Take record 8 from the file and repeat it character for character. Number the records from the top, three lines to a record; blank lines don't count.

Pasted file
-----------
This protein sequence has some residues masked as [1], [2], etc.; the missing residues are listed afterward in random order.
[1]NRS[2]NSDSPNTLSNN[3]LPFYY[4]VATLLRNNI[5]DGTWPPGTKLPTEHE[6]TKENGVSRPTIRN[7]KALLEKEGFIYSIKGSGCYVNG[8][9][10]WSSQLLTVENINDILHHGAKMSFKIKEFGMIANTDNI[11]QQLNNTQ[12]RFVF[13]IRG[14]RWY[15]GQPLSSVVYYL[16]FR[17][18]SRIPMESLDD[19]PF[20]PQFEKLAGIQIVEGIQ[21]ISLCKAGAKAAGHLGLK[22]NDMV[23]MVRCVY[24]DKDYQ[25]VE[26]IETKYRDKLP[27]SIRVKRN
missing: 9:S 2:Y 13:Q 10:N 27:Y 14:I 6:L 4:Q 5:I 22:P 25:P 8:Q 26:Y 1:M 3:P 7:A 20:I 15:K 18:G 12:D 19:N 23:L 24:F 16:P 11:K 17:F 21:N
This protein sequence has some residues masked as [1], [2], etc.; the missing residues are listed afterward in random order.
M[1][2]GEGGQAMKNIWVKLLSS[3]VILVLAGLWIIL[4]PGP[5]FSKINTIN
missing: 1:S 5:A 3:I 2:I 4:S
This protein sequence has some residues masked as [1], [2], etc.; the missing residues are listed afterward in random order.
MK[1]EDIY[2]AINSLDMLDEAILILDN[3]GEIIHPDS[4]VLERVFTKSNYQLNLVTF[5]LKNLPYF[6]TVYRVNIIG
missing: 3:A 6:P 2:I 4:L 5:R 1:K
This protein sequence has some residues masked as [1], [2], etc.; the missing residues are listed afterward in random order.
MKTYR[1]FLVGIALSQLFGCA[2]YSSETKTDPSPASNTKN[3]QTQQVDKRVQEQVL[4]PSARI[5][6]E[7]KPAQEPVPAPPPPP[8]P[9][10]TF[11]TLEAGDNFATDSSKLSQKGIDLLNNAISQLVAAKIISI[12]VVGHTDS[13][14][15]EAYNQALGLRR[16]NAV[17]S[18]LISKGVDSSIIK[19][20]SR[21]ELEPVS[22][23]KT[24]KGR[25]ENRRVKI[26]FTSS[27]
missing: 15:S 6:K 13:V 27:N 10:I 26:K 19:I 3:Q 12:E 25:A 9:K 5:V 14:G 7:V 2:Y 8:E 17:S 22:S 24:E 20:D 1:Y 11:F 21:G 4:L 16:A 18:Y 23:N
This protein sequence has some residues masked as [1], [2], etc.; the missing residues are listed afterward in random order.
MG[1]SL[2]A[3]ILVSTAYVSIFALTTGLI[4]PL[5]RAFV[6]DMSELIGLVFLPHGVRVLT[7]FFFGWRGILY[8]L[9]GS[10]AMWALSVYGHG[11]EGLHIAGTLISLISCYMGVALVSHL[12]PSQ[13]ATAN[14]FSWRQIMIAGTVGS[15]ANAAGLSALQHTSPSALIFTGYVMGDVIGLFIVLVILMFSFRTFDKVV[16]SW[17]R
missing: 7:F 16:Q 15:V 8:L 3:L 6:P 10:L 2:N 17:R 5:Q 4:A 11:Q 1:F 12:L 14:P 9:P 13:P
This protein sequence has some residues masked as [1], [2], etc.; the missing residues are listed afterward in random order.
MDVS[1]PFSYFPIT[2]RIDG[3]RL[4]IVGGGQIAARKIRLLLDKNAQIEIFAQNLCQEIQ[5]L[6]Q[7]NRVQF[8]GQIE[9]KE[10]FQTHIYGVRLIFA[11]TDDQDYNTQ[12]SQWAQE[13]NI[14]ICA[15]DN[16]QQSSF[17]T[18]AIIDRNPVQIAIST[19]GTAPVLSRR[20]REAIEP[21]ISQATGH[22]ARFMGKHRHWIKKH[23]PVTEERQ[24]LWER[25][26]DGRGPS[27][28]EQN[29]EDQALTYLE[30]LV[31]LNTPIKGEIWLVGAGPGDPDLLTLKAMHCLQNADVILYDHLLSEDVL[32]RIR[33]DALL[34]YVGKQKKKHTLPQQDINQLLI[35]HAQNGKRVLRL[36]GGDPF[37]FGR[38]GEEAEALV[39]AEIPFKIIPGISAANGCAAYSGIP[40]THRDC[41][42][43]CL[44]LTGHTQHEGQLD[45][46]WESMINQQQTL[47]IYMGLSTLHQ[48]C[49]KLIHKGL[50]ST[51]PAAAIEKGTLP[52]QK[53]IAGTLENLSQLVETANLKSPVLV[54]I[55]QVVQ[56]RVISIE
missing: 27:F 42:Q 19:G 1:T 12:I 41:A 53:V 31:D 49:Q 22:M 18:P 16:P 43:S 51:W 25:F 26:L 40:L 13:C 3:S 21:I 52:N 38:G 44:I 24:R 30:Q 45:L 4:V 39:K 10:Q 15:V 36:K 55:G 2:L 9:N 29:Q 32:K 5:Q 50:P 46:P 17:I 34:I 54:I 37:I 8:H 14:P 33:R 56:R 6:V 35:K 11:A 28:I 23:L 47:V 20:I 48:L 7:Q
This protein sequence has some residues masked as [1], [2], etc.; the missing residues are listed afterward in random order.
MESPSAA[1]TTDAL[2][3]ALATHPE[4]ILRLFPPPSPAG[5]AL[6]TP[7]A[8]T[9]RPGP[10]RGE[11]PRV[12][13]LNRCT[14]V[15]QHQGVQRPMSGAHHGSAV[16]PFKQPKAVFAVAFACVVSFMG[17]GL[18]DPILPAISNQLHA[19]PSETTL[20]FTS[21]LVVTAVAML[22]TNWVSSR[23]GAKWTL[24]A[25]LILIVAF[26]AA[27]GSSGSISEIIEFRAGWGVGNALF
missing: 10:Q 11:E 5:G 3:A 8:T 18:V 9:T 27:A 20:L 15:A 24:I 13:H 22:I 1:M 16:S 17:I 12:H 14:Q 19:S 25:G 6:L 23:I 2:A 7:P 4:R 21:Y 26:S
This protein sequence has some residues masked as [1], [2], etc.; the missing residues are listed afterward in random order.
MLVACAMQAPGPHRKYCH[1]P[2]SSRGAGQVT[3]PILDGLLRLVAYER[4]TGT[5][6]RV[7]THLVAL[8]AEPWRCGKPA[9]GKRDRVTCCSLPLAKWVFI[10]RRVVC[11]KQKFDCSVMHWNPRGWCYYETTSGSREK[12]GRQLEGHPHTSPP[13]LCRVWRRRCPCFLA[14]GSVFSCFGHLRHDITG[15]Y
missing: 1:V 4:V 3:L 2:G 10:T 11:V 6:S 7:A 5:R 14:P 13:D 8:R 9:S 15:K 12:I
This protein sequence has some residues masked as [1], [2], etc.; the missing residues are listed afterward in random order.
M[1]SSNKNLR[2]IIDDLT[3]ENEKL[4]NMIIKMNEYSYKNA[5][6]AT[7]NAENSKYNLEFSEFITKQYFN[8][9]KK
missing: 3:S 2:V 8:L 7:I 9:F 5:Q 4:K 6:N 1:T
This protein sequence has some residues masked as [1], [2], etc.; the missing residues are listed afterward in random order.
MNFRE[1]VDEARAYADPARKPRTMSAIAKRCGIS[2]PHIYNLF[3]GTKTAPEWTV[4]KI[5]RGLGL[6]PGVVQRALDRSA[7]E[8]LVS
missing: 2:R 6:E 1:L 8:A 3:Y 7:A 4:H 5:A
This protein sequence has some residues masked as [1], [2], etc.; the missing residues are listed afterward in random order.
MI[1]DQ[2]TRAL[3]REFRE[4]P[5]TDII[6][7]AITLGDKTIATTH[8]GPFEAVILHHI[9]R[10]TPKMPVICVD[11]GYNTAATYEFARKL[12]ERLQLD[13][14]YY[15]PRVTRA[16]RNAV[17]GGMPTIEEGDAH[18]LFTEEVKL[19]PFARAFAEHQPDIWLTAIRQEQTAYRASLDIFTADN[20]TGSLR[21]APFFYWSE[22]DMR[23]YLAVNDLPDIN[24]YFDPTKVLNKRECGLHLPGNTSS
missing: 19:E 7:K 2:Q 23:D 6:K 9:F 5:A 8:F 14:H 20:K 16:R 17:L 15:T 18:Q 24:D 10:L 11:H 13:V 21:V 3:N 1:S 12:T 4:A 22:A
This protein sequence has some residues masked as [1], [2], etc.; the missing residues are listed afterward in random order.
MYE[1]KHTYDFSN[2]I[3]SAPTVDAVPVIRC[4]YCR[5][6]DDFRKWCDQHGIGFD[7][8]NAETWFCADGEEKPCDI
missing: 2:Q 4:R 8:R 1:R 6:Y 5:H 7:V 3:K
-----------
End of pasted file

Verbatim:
This protein sequence has some residues masked as [1], [2], etc.; the missing residues are listed afterward in random order.
MLVACAMQAPGPHRKYCH[1]P[2]SSRGAGQVT[3]PILDGLLRLVAYER[4]TGT[5][6]RV[7]THLVAL[8]AEPWRCGKPA[9]GKRDRVTCCSLPLAKWVFI[10]RRVVC[11]KQKFDCSVMHWNPRGWCYYETTSGSREK[12]GRQLEGHPHTSPP[13]LCRVWRRRCPCFLA[14]GSVFSCFGHLRHDITG[15]Y
missing: 1:V 4:V 3:L 2:G 10:T 11:V 6:S 7:A 5:R 14:P 13:D 8:R 9:S 15:K 12:I